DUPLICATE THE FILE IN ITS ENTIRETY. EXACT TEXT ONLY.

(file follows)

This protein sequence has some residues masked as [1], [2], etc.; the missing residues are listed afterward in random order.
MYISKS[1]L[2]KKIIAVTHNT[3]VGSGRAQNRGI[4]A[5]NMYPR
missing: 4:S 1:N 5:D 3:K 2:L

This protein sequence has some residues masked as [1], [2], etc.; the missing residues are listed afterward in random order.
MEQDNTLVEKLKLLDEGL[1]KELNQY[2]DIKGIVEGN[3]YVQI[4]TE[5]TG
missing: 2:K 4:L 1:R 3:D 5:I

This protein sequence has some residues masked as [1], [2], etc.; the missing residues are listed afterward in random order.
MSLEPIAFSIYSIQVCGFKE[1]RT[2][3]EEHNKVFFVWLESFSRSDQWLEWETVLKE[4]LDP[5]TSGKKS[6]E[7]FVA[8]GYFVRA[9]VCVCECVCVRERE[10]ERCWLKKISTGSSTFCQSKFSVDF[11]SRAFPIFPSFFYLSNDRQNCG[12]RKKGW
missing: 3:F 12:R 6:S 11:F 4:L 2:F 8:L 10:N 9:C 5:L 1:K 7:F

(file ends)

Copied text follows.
This protein sequence has some residues masked as [1], [2], etc.; the missing residues are listed afterward in random order.
MYISKS[1]L[2]KKIIAVTHNT[3]VGSGRAQNRGI[4]A[5]NMYPR
missing: 4:S 1:N 5:D 3:K 2:L

This protein sequence has some residues masked as [1], [2], etc.; the missing residues are listed afterward in random order.
MEQDNTLVEKLKLLDEGL[1]KELNQY[2]DIKGIVEGN[3]YVQI[4]TE[5]TG
missing: 2:K 4:L 1:R 3:D 5:I

This protein sequence has some residues masked as [1], [2], etc.; the missing residues are listed afterward in random order.
MSLEPIAFSIYSIQVCGFKE[1]RT[2][3]EEHNKVFFVWLESFSRSDQWLEWETVLKE[4]LDP[5]TSGKKS[6]E[7]FVA[8]GYFVRA[9]VCVCECVCVRERE[10]ERCWLKKISTGSSTFCQSKFSVDF[11]SRAFPIFPSFFYLSNDRQNCG[12]RKKGW
missing: 3:F 12:R 6:S 11:F 4:L 2:F 8:L 10:N 9:C 5:L 1:K 7:F